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Ring of Fire Blu-ray Review

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Click thumbnails for high-resolution 1920X1080p screen captures

(The below TheaterByte screen captures were taken directly from the Blu-ray Discs and losslessly compressed in the PNG format. There should be no loss of picture quality with this format. All screen captures should be regarded only as an approximation of the full capabilities of the Blu-ray format.)

The Film

[Rating:1/5]

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Ring of Fire tells the story of a sinister corporation (aren’t they ALWAYS evil in these kinds of films?) seemingly bent on destroying a small town. After an oil rig accident is caused by said company, a chain of events begins occurring, events like a group of volcanoes exploding. It’s these events that lead us to the introduction of your standard genre characters in a scientist (Michael Vartan,) an environmentalist (Lauren Lee Smith) and an oil tycoon (Terry O’Quinn.) What results is a film that is so over-the-top, so CGI laden, that the film feels weighted down by these effects.

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Let’s get this fact straight immediately. Films like Ring of Fire have one purpose, and one purpose only – that being to provide some mindless entertainment. The stories typically make little to no sense (i.e. see most of Roland Emmerichs’ films,) yet they’re still fun to watch (popcorn flicks.) Unlike those types of films, Ring of Fire suffers from having almost TOO many CGI effects, with a majority of them feeling and looking out of place. Also, speaking of feeling like they shouldn’t be there, how about the film’s ordinary, cliche filled characters. You know, the environmentalist, the scientist, the big business man who is ‘too big’ to fail (and who turns out to ALWAYS be related to another character.) Well, at least Ring of Fire is fun to LOOK at and HEAR.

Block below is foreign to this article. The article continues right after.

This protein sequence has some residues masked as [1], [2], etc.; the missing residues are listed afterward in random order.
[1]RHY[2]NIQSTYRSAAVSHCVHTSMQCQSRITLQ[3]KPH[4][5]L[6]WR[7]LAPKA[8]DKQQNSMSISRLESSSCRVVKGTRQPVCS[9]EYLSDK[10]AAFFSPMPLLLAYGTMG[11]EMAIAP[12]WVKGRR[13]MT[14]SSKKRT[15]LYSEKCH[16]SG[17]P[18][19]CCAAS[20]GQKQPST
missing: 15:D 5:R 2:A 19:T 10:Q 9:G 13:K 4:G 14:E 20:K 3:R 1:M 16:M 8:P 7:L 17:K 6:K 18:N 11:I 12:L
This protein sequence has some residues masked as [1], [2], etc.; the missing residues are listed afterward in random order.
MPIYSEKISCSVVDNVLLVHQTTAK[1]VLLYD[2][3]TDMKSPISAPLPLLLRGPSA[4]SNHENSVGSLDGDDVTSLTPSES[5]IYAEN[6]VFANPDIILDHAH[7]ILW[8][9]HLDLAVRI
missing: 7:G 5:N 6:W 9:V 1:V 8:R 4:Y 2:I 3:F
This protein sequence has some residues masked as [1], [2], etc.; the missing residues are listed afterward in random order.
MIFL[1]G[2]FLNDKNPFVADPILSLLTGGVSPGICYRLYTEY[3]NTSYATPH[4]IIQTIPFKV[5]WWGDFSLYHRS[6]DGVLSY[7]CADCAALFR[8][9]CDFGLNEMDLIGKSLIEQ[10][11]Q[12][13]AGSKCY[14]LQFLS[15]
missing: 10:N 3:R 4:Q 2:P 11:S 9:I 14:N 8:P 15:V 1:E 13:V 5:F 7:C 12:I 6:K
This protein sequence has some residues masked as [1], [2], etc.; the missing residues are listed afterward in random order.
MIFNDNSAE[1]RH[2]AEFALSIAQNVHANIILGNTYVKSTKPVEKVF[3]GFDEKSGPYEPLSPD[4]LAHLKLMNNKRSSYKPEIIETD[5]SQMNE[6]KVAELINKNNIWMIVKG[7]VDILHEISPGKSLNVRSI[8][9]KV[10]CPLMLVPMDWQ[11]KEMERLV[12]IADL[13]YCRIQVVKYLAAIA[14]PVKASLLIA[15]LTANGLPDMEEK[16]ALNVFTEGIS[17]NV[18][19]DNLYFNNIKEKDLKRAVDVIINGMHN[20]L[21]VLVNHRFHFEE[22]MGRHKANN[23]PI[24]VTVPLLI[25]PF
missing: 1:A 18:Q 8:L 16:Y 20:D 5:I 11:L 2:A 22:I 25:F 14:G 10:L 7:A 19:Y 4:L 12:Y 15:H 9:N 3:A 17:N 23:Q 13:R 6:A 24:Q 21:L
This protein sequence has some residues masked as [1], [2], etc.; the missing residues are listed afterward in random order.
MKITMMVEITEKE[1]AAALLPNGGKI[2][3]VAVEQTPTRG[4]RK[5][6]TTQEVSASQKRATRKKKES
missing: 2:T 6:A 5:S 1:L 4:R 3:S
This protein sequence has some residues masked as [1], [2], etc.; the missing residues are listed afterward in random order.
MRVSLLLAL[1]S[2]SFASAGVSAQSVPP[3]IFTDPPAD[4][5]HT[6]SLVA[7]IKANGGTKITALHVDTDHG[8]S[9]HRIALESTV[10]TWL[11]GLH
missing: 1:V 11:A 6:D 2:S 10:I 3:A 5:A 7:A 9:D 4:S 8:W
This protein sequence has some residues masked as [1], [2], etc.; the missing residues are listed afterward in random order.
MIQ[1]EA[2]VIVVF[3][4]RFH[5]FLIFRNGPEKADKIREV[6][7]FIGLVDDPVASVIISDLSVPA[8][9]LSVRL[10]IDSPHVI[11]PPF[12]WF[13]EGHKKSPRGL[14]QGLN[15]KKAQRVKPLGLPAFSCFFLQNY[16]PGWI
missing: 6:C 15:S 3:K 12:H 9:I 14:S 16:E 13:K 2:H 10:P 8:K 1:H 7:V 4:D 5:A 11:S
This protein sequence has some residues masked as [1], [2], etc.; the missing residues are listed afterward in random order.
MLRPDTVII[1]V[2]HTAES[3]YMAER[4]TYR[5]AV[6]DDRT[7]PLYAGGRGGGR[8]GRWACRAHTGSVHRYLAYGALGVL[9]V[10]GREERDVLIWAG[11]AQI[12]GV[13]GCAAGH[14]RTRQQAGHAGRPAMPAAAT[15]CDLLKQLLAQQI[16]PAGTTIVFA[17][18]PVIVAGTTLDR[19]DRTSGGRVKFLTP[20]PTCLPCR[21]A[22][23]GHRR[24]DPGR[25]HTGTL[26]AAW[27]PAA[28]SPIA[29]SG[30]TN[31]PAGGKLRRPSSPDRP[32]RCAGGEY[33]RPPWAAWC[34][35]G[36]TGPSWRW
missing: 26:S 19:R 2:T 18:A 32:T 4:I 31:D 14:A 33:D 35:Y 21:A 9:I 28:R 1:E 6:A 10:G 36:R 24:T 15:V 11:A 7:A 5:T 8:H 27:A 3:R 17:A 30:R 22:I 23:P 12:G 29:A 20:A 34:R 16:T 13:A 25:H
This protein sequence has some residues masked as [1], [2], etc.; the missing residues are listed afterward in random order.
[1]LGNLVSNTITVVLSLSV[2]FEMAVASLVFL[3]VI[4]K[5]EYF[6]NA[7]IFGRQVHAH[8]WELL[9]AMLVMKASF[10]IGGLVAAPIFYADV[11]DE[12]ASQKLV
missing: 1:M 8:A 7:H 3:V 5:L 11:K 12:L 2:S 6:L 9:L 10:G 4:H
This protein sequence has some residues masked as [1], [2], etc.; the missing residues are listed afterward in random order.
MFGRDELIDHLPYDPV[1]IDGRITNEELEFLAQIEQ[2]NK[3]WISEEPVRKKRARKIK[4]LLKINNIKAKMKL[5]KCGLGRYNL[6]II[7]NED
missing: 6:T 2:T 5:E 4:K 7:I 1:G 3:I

Video Quality

[Rating:4.5/5]

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Arriving with a 1:78:1 framed, AVC/MPEG-4 encoded transfer, Ring of Fire destroys with a highly proficient transfer from Vivendi. The film’s color palette tends to focus on the brighter side of the color spectrum, with accurate contrast levels and overall color reproduction. Even though some of the film’s numerous CGI effects can look a bit fake at times, I felt the overall mix in of real action with CGI action was solid. Black levels are equally strong, as we’re able to make out little finite details in even some of the darker moments. Video issues like that of DNR, EE or any other problems are all but absent, rounding up an all around excellent effort from Vivendi.

Audio Quality

[Rating:5/5]

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Audio-wise, we’re given a DTS-HD Master Audio 5.1 lossless mix, one of which is excellent. Dialogue (as out of place as it can be at times) is well reproduced throughout via the center channel. When the random explosions start occurring from the random volcanoes, atmosphere increases ten-fold. It’s during these moments that atmosphere is immersive, really creating a truly convincing 360 degree sound field. Also, LFE is deep at times giving us booming low-end. While the film itself is horrid, the same can’t be said for the film’s fine technical effort by Vivendi.

Supplemental Materials

[Rating:0/5]

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No features have been included in this release.

The Definitive Word

Overall:

[Rating:2.5/5]

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Ring of Fire, simply put, is so bad that the near 3 hour length is equivalent to torture. Even though Vivendi’s technical effort is impressive, nothing about this film warrants a viewing. Skip this one.

Additional Screen Captures

[amazon-product]B00BNAE4DU[/amazon-product]

Purchase Ring of Fire on Blu-ray at CD Universe

Shop for more Blu-ray titles on Amazon.com

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[amazon-product]B00BNAE4DU[/amazon-product]

Purchase Ring of Fire on Blu-ray at CD Universe

Shop for more Blu-ray titles on Amazon.com

 

 

Overall
[Rating:2.5/5]
The Film
[Rating:1/5]
Video Quality
[Rating:4.5/5]
Audio Quality
[Rating:5/5]
Supplemental Materials
[Rating:0/5]

 

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